The book’s premise is that Sophie gets banished to a reform school for magical creatures after her disastrous use of magic at a school dance. “Hex Hall” as it is nicknamed by the witches, shape shifters, and fairies that attend, is not necessarily a fun place to be, but it’s not all bad either. Sophie’s roommate Jenna is a vampire, which makes life interesting, but other than that things are okay.

The real drama begins when a classmate is drained of blood and all eyes turn to Jenna. Sophie struggles to maintain her roommate’s innocence while at the same time dealing with surprising revelations about her own personal history.

Certainly a lot of readers are tired of reading another book about witches and vampires–and I can definitely see their point, but others of us are always up for more paranormal titles, especially if they’re clever enough.

P.S. After reading Hex Hall I will never look at a Capri Suns the same way again.

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Hex Hall

I had really wanted to read this book for a while and I finally decided to check it out of the library and I am glad that I did! While this book did come off as more juvenile it was funny and adorable and just completely awesome. It mixes paranormal ideas in with mystery that leaves you guessing until the very end.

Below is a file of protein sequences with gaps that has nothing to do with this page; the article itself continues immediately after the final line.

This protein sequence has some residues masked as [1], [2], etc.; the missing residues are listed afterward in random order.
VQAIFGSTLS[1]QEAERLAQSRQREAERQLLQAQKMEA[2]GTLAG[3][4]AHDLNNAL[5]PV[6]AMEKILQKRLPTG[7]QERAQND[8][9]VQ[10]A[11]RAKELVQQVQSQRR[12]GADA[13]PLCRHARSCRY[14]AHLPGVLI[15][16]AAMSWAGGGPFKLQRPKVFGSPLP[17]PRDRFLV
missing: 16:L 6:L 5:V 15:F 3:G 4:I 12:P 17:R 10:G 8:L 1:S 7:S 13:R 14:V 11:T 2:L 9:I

I loved the plot of the story. Students being attacked by a mysterious predator? Yes please! It was up to the main character, Sophie to find out who was behind the attacks while trying to discover exactly who she was and why everybody seemed to have a problem with her.

This book takes place in a magical school for prodigium (Witches, fae and shapeshifters) called Hecate Hall, also called Hex Hall by the students. I love magical schools (Um, Harry Potter!) and this school did not disappoint.

The characters were well developed and quite likeable, except for the mean girls but the point is to hate them. Sophie did come off as a little petty in the beginning but I still found myself liking her. She's funny and she sticks by her friends even if everybody else is against them.

Then there is Archer Cross, the resident sexy bad boy. And trust me you won't believe what happens with him *No spoilers here just read to find out*.

Then finally there are Anna, Chaston and Elodie. The three mean girls who try to get Sophie to join them in the beginning but eventually make it their sole mission to make her life miserable. They do a pretty good job of it. But by the end of the novel I found myself actually liking Elodie.

Overall, I found this book to be a quick enjoyable read and I reccommend it for anybody who has any interest in paranormal topics, whether it be witches, fae, shapeshifters or magical schools, this book has it all and combines it perfectly with mystery that will have you up turning the pages until you find out what happens

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Hex Hall (A Room with Books review)

Why, oh why haven’t I read this book before?

It’s no secret that I’m very finicky when it comes to my paranormal reading choices. I find a lot of them to be pretty similar, especially when it comes to the lovey part of the story, but Hex Hall isn’t one of those copycats. I loved the originality of this story. Yeah, there’s a boarding school where paranormal creatures go, but that’s really where any similarities with other paranormals stop.